When Depression is Treated as a Disease
Memoirs of depression like Daphne Merkin’s in The Sunday Times (May 10, 2009), and for that matter like William Styron’s Darkness Visible, make me sad. Of course I feel sadness for the writers’ dense and burdened suffering, set off so strikingly against their lucid, often spritely, prose. But more important, and far more troubling, I feel sad for the inadequacy of the therapeutic approaches they use, for the lack of understanding their suffering yields them, and, especially, for the fact that inadequate approaches and limited understanding are offered to readers as “state of the art.”
Daphne Merkin and her doctors seem to have concluded that depression is a disease characterized by inadequacies in brain chemistry and best treated by drugs that raise the levels of neurotransmitters like serotonin and/or norepinephrine. In fact, the evidence that depression is a disease is mixed at best, and the weight of the research evidence-negative studies on antidepressant drugs have notoriously been unpublished-suggests that antidepressants are little, if any, better than simple placebos.
What is absent from Merkin’s account, and, most sadly, from her experience, is an effort to address the fundamental biological, psychological and social processes that may precipitate depression and contribute to its persistence: the severely impaired response to stress that may indeed be the consequence of the kind of prolonged early life deprivation and trauma Merkin describes; nutritional deficiencies (apparently untested in Merkin’s case) that can cause or contribute even to the most severe depression; and the need for the healing power of sustained and sustaining support and intimacy that may have been absent in early life.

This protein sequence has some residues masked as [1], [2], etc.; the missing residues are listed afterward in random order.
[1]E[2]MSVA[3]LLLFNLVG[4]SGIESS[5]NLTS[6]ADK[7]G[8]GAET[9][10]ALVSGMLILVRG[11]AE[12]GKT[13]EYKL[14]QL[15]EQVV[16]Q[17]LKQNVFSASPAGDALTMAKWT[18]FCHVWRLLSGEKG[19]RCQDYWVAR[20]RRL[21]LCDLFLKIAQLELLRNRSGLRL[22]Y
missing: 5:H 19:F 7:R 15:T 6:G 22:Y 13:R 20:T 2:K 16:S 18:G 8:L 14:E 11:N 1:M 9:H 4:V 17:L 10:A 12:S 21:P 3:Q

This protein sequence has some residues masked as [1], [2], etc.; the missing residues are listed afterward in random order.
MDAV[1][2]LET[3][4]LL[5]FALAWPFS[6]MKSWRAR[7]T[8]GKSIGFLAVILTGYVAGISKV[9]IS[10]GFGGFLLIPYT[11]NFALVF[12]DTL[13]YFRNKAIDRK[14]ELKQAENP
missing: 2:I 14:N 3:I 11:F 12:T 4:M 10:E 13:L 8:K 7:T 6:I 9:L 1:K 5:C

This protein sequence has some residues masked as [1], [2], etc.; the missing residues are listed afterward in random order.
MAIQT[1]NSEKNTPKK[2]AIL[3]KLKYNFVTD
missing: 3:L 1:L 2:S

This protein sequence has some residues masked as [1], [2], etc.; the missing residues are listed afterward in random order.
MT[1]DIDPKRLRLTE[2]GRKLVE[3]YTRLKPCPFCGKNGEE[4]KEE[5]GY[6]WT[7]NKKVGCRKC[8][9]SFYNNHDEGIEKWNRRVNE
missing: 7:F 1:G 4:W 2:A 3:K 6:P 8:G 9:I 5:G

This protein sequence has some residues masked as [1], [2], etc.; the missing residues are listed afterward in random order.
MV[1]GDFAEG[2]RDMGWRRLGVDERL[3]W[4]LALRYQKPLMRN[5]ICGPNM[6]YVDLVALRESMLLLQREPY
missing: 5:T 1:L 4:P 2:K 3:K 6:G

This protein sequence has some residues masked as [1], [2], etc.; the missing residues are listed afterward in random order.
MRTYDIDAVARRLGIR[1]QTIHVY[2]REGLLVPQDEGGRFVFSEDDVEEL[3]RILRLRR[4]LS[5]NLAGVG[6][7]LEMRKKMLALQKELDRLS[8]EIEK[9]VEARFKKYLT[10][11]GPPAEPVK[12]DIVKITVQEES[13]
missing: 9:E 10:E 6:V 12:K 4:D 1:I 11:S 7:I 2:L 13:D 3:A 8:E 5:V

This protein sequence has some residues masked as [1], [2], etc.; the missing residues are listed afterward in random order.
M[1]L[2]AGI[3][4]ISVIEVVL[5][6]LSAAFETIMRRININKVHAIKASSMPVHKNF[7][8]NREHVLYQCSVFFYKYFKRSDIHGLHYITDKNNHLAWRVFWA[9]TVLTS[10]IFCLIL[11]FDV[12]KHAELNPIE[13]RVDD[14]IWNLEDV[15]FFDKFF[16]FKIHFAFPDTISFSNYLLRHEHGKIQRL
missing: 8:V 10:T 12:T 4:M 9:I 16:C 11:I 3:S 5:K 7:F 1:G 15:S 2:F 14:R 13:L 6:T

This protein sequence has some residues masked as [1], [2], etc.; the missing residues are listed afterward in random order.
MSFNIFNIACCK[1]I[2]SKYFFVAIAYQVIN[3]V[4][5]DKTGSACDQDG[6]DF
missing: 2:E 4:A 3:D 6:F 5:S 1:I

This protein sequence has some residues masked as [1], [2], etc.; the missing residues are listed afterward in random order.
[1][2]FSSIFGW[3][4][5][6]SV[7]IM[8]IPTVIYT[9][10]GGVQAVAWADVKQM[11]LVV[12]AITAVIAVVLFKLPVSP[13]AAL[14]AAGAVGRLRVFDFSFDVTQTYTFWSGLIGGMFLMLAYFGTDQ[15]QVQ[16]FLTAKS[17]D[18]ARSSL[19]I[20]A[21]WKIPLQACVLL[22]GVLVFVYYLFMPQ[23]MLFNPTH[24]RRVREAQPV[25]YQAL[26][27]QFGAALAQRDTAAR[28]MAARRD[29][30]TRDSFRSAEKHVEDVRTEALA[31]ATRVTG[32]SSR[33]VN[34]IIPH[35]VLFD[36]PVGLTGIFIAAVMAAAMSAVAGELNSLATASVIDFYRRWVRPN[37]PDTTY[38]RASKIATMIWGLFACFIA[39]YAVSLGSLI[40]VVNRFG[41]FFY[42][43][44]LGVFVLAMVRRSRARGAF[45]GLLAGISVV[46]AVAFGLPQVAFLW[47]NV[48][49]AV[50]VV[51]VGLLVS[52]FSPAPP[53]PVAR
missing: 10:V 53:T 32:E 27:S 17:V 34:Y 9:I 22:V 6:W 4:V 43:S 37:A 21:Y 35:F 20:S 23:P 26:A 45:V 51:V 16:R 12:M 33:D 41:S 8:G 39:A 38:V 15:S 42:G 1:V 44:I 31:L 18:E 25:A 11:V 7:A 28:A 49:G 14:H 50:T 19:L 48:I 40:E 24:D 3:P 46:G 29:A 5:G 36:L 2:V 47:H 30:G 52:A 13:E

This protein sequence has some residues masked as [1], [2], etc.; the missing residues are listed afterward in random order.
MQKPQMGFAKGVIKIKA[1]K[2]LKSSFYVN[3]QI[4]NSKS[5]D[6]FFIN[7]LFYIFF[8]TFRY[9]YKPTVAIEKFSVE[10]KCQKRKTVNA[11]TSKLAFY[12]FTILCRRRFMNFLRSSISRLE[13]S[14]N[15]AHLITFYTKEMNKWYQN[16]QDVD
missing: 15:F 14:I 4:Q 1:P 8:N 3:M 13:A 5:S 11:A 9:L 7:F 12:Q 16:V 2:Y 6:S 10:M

Nor do her therapists suggest other powerful, non-pharmacological modalities that are proving effective in significantly improving mood; for example, exercise, which is at least as effective as antidepressant drugs (it appears among other benefits to stimulate neuron growth in areas of the brain where cells have been destroyed by chronic stress and depression); and meditation which enlarges our perspective on the role of suffering in our lives and shifts brain activity from cortical areas connected with pessimism and depression to those associated with happiness and optimism.
Finally, the saddest thing about Merkin’s account is the passive role she assumed, one which it appears was acquiesced in, if not encouraged, by her therapists. “Do what we say; take the pills we tell you to,” they seemed to have said, “and all will be well.” In fact, therapeutic interventions in which we actively participate are doubly powerful. They have the kinds of inherent benefits I suggested above. Equally important, acting on our own behalf, working in concert with physicians and therapists who value our efforts, we overcome the helplessness and hopelessness that are the hallmarks of depression. Moving forward, as Merkin finally and unexpectedly does, we discover the possibility of change, to see, perhaps for the first time, light in the darkness which had seemed to surround us.
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